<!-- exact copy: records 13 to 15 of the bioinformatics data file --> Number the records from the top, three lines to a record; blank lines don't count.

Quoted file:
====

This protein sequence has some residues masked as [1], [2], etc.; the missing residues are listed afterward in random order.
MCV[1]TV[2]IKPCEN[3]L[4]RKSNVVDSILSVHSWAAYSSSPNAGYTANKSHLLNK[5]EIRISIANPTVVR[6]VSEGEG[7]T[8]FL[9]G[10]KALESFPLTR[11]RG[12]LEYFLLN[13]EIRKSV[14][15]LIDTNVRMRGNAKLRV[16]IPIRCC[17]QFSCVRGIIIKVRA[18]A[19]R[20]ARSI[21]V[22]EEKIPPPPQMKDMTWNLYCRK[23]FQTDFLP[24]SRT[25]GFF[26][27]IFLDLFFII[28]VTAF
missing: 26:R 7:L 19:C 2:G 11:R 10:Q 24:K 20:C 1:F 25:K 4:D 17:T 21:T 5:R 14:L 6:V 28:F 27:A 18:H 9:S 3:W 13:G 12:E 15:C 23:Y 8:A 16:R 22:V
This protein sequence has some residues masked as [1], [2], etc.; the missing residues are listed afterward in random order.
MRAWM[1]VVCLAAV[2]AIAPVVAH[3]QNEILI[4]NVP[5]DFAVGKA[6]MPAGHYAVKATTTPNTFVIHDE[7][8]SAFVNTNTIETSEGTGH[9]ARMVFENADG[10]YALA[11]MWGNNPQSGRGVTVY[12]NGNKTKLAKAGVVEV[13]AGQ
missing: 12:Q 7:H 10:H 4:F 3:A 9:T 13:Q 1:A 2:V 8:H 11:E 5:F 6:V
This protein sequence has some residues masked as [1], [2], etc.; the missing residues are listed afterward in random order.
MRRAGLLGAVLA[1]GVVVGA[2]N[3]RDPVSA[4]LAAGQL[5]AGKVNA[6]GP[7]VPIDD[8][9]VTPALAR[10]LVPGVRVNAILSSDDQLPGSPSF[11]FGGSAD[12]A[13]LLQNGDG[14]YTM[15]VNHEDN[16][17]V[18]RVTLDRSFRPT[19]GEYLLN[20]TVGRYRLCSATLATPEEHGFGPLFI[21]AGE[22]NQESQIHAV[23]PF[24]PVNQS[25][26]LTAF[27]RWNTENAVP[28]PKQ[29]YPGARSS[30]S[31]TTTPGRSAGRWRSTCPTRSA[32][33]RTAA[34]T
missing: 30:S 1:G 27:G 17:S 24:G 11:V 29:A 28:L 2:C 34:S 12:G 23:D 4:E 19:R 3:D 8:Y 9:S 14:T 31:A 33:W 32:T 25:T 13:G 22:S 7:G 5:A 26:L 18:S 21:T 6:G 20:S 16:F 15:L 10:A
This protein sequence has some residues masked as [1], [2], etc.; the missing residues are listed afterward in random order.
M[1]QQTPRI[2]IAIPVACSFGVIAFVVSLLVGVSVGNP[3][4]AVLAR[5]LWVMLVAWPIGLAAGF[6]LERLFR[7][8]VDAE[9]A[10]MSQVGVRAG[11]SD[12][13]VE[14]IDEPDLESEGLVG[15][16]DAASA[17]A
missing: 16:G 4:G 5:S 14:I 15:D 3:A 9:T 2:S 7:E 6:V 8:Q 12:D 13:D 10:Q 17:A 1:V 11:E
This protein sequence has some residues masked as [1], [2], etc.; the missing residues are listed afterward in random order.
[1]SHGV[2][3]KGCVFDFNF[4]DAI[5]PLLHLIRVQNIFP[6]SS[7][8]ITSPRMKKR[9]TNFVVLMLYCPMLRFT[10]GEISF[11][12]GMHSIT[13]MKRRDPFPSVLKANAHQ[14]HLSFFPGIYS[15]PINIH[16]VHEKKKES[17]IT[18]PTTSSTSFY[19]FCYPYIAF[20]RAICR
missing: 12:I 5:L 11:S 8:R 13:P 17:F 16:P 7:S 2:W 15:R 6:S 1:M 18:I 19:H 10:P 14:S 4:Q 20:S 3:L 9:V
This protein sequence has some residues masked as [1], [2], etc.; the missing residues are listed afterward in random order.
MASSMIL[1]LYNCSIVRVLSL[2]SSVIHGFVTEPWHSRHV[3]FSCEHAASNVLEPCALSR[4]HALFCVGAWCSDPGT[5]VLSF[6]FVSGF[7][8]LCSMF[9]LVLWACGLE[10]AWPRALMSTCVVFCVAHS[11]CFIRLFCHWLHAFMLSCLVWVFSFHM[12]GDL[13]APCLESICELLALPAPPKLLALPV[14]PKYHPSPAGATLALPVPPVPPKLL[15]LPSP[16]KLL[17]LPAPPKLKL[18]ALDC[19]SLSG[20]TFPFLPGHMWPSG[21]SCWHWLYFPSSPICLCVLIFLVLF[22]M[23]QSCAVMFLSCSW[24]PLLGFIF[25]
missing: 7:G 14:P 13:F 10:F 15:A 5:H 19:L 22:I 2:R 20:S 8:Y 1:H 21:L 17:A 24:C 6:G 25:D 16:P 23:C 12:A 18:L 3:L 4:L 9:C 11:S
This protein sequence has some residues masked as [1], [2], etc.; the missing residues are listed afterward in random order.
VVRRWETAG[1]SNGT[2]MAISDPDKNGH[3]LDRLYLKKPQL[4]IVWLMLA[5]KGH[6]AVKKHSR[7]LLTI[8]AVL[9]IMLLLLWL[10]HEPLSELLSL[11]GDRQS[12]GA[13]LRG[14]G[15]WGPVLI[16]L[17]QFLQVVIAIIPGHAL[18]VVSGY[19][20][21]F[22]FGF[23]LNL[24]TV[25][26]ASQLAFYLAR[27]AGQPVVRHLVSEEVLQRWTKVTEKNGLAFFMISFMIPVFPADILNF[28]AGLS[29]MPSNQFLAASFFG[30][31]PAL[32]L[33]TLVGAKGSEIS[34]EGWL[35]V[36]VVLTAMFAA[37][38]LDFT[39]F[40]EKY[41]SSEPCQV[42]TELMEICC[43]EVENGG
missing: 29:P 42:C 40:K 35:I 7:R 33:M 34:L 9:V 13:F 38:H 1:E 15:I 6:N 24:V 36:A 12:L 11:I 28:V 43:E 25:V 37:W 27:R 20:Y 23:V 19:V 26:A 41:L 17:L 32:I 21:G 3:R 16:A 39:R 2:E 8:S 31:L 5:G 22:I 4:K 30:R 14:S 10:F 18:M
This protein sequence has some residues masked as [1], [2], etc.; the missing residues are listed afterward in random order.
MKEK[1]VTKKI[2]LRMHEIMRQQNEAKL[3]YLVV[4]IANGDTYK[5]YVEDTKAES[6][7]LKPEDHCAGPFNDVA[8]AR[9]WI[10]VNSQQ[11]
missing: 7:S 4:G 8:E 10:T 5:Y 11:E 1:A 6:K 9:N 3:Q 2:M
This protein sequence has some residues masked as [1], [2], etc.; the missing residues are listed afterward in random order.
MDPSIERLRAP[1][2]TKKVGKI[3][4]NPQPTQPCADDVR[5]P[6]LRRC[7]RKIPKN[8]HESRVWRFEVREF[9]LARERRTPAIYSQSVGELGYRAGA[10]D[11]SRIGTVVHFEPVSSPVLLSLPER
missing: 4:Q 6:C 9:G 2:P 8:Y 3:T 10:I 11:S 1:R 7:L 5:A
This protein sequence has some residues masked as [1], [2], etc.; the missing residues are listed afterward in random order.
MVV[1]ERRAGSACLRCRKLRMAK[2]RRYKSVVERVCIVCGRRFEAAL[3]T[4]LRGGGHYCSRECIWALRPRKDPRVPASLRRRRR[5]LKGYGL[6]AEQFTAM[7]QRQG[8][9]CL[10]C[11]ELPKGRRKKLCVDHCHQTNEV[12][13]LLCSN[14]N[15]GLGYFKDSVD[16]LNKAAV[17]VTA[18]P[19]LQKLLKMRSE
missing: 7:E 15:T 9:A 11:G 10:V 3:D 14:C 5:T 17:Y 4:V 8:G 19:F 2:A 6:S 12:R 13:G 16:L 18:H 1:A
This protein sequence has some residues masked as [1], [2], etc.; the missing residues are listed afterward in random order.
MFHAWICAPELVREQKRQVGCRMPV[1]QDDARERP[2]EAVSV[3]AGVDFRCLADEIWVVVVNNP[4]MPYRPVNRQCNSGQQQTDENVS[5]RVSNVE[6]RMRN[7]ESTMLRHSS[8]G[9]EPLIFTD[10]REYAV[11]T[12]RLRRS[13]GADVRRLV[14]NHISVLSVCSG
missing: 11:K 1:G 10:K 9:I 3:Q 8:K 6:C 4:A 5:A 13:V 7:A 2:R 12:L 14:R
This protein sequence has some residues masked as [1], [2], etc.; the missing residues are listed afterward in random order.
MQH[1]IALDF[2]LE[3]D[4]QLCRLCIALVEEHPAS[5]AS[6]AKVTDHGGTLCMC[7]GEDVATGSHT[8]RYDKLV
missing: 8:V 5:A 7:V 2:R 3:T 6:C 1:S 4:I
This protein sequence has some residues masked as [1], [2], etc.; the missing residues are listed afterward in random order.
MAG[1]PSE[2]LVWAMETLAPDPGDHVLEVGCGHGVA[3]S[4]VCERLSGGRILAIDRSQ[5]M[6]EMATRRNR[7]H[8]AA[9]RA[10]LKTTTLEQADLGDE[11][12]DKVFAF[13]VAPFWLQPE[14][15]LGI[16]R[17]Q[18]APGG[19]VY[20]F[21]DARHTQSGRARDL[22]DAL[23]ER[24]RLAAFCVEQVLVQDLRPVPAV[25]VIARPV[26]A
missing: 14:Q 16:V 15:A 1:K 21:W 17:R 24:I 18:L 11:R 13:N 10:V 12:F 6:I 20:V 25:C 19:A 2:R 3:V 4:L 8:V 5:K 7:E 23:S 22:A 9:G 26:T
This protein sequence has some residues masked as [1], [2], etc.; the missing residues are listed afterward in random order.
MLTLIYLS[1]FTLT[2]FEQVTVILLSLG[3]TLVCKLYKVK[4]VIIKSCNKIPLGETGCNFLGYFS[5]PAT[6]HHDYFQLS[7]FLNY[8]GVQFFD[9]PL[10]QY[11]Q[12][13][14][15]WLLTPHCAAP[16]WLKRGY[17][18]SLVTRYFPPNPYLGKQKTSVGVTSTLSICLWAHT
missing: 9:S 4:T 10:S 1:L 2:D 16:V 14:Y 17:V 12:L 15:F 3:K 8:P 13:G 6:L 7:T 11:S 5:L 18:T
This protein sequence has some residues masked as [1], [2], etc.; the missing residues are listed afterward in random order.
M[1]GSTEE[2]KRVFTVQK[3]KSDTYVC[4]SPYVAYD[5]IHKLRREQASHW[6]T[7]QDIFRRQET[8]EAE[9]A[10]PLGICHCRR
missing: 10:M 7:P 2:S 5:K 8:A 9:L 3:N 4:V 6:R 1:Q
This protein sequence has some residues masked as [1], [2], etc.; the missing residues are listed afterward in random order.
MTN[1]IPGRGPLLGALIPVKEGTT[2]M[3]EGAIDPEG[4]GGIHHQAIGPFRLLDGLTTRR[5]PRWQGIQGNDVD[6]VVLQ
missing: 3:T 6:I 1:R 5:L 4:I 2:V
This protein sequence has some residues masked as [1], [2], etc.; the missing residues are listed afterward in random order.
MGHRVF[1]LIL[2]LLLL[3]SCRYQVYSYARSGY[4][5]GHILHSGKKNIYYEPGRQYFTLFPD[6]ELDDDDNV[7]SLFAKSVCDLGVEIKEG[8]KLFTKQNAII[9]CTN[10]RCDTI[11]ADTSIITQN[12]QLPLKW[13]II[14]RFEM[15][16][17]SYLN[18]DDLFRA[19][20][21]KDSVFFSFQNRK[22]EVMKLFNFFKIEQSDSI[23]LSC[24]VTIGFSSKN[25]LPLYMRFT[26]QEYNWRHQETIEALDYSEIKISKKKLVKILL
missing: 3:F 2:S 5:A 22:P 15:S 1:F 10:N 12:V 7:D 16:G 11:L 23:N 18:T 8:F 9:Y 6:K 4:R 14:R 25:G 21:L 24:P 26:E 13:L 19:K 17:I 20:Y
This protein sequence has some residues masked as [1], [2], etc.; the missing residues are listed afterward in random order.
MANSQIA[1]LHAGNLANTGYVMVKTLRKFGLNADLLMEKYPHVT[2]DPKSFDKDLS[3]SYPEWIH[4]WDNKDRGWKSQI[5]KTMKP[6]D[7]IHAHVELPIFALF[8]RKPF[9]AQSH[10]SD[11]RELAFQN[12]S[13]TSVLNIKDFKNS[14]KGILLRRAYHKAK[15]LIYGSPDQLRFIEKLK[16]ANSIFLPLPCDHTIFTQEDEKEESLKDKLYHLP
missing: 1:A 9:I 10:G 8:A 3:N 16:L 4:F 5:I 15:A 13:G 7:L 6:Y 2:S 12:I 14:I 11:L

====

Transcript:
This protein sequence has some residues masked as [1], [2], etc.; the missing residues are listed afterward in random order.
MAG[1]PSE[2]LVWAMETLAPDPGDHVLEVGCGHGVA[3]S[4]VCERLSGGRILAIDRSQ[5]M[6]EMATRRNR[7]H[8]AA[9]RA[10]LKTTTLEQADLGDE[11][12]DKVFAF[13]VAPFWLQPE[14][15]LGI[16]R[17]Q[18]APGG[19]VY[20]F[21]DARHTQSGRARDL[22]DAL[23]ER[24]RLAAFCVEQVLVQDLRPVPAV[25]VIARPV[26]A
missing: 14:Q 16:V 15:A 1:K 21:W 17:R 24:I 18:L 11:R 13:N 10:V 12:F 6:I 20:V 25:C 19:A 2:R 3:V 4:L 8:V 5:K 7:E 23:S 22:A 9:G 26:T
This protein sequence has some residues masked as [1], [2], etc.; the missing residues are listed afterward in random order.
MLTLIYLS[1]FTLT[2]FEQVTVILLSLG[3]TLVCKLYKVK[4]VIIKSCNKIPLGETGCNFLGYFS[5]PAT[6]HHDYFQLS[7]FLNY[8]GVQFFD[9]PL[10]QY[11]Q[12][13][14][15]WLLTPHCAAP[16]WLKRGY[17][18]SLVTRYFPPNPYLGKQKTSVGVTSTLSICLWAHT
missing: 9:S 4:T 10:S 1:L 2:D 16:V 14:Y 17:V 12:L 15:F 3:K 8:P 13:G 6:L 7:T 11:S 5:L 18:T
This protein sequence has some residues masked as [1], [2], etc.; the missing residues are listed afterward in random order.
M[1]GSTEE[2]KRVFTVQK[3]KSDTYVC[4]SPYVAYD[5]IHKLRREQASHW[6]T[7]QDIFRRQET[8]EAE[9]A[10]PLGICHCRR
missing: 10:M 7:P 2:S 5:K 8:A 9:L 3:N 4:V 6:R 1:Q